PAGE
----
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Wednesday, Oct. 31, 2012

Fallout projection irks rice region, new targets

Staff writer

Municipalities in the vicinity of six atomic plants voiced criticism Tuesday over apparent erroneous projections made by the new nuclear regulatory commission on the potential spread of radioactive fallout if any of the complexes experience a meltdown disaster on par with what befell the Fukushima No. 1 plant last year.

The Nuclear Regulation Authority said Monday data were erroneously compiled in the areas near the six nuclear plants, including Tokyo Electric Power Co.'s massive Kashiwazaki-Kariwa complex in Niigata Prefecture, one of the nation's top rice-growing regions.

The other complexes subject to the revised map are the Tsuruga plant in Fukui Prefecture, the Genkai plant in Saga Prefecture, the Shika plant in Ishikawa Prefecture, the Sendai plant in Kagoshima Prefecture, and the Tokai No. 2 plant in Ibaraki Prefecture.

According to the revised projections, the Niigata city of Nagaoka, not Uonuma, would be the most distant point from the Kashiwazaki-Kariwa plant to experience fallout of up to 100 millisieverts a week into a meltdown disaster.

The NRA projection map released last week, to wide media coverage, placed Uonuma, whose rice is some of the most prized in the nation, in the 100-millisievert zone, much to the chagrin of local farmers. Uonuma is outside the zone in the new map.

"Even though we are excluded from the 100-millisievert areas, we are not fully relieved because the nuclear facility is still (too) close," said an employee of the Japan Agriculture Cooperative's Kita Uonuma branch.

Uonuma rice accounts for only 1 percent of the nation's total yield but is priced much higher than other Niigata strains due to its high quality.

The NRA said it revised the projection data only after Hokuriku Electric Power Co. noted the figures may have been based on erroneous information about the presumed fallout dispersal patterns.

Exposure to 100 millisieverts would raise the lifetime risk of dying of cancer by 0.5 percent, according to the International Commission on Radiological Protection, an international group of radiation experts.

The city of Nagaoka, included now in the revised 100-millisievert zone, is meanwhile also perturbed.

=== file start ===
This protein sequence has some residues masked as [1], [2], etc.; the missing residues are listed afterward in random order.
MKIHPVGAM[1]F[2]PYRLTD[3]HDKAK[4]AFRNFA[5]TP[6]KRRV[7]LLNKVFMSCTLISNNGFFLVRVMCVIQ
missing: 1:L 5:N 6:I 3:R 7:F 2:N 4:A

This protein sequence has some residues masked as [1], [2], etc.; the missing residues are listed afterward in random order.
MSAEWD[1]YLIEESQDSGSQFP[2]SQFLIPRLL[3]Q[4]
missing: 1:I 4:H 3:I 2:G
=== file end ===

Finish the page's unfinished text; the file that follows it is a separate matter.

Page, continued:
At a news conference Tuesday, Nagaoka Mayor Tamio Mori criticized the NRA for what he called a lax analysis.

The city said it had been calling for the central government to give a more detailed explanation about the projection even before the revision, which the NRA admits is only a rough estimate that doesn't take into account geographical conditions.

"The central government should disclose more information. At the same time, we do not want to make too much of a fuss about it as we fear harmful rumors could impact the agricultural sector," said Yoichi Kojima of Nagaoka's nuclear safety response department.

The NRA at a Monday night news conference apologized for its errors, including misidentifying communities that might be effected by potential fallout.

Fujimura concerned


Chief Cabinet Secretary Osamu Fujimura criticized the Nuclear Regulation Authority on Tuesday for its erroneous projections of radiation patterns in the event of severe nuclear disasters at six nuclear power complexes.

"It's quite regrettable, as local governments have a vital interest in the projections," Fujimura told a news conference. "I hope the authority will explain the revised projections sincerely to local governments so it will not cause further turmoil."

His comments came after the NRA on Monday corrected its projections for the spread of radiation from the six plants.

Hiroyuki Nagahama, state minister in charge of handling the nuclear disaster at the Fukushima No. 1 complex, shared Fujimura's view, saying he hopes the authority will brief local governments carefully about its errors, including the reasons for them.

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The Japan Times

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